What is it worth?
Everybody wants money, both now and later, and we instinctively know that now is better than later. How much better? Well, that is a major point of this chapter. In this chapter, we learn how to compute how much an investment made today will be worth at some future date, the present value of a lump sum to be received in the future, and how to find the return on investment when we know the present value and the future value. We will build on this expertise in future chapters. In Chapter 5, we will learn about evaluating cash flows. In later chapters, we will learn about using the time value of money to make decisions about investments. In class, I will show you how to use some of these same techniques for personal decisions, such as buying a house or car or purchasing on credit.
Sports figures often negotiate for financial deals spread over 10 years. They may think they are getting one figure, but the present value of the package may be far less than they think. In accident suits, victims are often offered their choice of several packages. Being able to put everything in terms of the present value allows both athletes and victims to see the current value of the offer and compare the offers properly. Lottery winners are often disappointed when they realize what they will actually get.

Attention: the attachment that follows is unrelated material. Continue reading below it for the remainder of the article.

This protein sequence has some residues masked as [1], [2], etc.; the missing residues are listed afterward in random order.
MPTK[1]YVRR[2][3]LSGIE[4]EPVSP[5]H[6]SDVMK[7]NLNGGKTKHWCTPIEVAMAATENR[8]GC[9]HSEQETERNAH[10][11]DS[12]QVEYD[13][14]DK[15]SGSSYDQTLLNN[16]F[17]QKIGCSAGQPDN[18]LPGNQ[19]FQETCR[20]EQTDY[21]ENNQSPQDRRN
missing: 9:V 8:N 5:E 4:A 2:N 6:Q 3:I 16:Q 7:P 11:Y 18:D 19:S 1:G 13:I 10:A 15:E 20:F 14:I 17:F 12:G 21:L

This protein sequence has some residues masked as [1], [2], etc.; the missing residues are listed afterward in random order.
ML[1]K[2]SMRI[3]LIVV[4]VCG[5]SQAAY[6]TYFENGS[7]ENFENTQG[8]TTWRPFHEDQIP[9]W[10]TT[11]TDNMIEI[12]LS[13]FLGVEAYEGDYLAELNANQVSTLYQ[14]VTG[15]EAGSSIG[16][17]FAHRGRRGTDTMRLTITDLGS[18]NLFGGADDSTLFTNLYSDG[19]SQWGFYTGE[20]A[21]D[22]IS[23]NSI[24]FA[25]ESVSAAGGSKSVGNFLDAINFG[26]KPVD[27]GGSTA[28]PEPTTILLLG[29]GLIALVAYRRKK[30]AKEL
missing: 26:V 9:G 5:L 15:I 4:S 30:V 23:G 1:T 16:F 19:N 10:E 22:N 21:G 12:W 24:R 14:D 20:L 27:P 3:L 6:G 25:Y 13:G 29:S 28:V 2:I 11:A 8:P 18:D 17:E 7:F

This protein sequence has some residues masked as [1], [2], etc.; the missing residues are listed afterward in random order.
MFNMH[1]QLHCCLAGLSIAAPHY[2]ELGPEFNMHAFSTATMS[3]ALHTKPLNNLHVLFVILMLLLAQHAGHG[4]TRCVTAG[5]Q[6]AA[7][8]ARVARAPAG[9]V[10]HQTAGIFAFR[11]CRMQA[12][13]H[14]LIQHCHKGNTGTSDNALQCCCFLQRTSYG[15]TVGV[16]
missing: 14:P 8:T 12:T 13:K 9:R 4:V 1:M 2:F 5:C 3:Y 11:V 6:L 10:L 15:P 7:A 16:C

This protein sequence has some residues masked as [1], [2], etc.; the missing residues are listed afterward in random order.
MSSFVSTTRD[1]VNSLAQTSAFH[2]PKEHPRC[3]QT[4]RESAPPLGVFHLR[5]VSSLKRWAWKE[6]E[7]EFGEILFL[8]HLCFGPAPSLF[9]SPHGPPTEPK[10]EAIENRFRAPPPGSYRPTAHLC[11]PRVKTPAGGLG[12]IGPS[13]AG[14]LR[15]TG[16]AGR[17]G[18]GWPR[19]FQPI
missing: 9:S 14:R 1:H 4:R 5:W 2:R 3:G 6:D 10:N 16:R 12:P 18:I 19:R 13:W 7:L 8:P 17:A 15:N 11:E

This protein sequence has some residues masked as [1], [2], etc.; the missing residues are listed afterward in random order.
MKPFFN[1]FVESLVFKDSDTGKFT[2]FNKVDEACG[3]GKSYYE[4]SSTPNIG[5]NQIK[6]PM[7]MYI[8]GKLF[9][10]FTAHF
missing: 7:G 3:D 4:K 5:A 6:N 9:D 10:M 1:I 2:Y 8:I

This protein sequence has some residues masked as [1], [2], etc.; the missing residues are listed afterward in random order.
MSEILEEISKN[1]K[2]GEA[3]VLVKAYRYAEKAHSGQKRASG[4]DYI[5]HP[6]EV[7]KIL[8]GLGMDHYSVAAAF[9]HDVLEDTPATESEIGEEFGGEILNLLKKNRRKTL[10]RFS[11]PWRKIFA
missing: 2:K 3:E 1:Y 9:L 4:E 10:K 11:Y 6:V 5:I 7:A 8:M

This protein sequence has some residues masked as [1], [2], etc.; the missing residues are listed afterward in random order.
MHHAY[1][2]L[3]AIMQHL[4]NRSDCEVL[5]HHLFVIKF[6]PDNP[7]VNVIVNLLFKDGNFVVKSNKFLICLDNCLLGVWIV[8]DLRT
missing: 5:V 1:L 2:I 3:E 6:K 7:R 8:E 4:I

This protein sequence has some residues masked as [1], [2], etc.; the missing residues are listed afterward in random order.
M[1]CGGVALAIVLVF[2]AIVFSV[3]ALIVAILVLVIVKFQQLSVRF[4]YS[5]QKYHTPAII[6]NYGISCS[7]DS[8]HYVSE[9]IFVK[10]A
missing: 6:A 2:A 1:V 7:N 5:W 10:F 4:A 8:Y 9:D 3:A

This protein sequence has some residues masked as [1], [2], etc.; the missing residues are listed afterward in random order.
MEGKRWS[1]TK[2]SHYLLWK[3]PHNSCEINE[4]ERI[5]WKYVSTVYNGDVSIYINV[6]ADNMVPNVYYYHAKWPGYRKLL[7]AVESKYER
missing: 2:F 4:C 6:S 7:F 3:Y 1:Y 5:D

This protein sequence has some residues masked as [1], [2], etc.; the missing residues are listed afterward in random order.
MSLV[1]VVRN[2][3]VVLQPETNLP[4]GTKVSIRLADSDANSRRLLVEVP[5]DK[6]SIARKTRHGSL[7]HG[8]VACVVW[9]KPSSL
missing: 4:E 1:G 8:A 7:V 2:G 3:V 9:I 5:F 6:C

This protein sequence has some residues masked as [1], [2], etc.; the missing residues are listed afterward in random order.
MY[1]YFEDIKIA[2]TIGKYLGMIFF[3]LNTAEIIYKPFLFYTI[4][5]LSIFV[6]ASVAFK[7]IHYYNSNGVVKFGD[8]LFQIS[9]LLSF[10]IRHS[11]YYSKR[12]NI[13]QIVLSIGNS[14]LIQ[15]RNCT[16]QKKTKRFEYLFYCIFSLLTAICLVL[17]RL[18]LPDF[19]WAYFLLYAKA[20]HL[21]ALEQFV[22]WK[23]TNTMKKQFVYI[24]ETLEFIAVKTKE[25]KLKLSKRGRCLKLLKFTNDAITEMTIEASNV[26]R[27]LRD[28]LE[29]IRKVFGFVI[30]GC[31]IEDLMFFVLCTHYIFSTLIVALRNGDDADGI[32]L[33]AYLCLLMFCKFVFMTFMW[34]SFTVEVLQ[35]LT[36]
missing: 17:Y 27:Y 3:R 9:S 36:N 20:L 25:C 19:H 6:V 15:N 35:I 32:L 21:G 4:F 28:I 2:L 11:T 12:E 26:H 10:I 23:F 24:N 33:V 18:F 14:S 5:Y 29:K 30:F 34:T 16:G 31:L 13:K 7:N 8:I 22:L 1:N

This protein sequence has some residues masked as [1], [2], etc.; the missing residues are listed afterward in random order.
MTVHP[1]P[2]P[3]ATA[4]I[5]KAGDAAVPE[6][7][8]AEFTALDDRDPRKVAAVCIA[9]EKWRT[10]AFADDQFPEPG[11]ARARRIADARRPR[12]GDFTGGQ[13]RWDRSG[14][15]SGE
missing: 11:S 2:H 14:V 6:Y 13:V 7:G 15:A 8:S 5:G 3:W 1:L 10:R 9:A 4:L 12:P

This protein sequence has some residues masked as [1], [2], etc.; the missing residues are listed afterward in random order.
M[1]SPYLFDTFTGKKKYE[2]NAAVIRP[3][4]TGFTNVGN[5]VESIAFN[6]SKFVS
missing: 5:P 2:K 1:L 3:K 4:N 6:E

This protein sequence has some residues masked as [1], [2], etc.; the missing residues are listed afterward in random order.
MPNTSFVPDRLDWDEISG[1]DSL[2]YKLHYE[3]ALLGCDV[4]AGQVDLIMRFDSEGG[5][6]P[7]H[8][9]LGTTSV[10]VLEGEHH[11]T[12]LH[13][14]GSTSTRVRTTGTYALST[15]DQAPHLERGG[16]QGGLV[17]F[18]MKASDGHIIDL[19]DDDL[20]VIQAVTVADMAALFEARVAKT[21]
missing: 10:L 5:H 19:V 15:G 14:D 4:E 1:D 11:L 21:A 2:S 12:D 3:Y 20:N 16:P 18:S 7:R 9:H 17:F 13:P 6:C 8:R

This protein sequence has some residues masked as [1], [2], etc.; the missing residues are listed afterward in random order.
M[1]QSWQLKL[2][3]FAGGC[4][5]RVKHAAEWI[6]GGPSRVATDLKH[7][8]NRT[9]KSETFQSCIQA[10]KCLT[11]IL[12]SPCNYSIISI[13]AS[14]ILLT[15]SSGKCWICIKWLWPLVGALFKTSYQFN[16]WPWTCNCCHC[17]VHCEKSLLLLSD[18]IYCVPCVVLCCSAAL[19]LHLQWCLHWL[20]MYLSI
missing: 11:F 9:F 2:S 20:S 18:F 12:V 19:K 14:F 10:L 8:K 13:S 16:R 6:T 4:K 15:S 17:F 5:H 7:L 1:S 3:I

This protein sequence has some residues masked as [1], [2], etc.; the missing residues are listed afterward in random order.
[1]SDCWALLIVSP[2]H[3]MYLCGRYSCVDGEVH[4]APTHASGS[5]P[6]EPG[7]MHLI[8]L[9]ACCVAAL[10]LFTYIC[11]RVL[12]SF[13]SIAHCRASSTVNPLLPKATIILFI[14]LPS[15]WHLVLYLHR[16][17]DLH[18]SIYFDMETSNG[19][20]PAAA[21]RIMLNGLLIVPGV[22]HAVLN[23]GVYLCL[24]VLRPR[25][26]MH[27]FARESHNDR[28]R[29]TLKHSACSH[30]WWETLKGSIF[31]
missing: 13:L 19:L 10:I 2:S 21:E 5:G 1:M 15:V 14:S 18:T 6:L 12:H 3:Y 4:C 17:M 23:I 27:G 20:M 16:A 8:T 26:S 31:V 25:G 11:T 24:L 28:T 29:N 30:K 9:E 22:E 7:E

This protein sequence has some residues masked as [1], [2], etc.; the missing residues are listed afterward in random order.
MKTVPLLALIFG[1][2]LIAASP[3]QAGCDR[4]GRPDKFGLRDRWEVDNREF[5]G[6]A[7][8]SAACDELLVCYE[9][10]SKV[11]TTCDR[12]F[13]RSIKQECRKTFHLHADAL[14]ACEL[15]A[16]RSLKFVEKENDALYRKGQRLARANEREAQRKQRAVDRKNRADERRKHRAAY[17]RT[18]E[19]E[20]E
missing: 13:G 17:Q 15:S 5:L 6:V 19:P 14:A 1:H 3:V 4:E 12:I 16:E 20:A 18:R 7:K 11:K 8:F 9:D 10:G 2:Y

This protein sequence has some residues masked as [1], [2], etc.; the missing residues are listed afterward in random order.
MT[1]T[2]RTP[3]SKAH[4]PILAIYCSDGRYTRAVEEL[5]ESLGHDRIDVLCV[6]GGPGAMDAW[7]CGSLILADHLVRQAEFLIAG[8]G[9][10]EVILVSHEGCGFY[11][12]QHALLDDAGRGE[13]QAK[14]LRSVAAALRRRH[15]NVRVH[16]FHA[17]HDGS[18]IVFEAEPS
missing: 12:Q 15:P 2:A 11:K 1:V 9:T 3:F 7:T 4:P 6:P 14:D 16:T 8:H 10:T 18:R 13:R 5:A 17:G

In a business, we need to look at investments in machinery, computer systems, and marketing campaigns in terms of expected return over a period of years, and see if the expenditure of cash now is warranted by the payback of the purchase.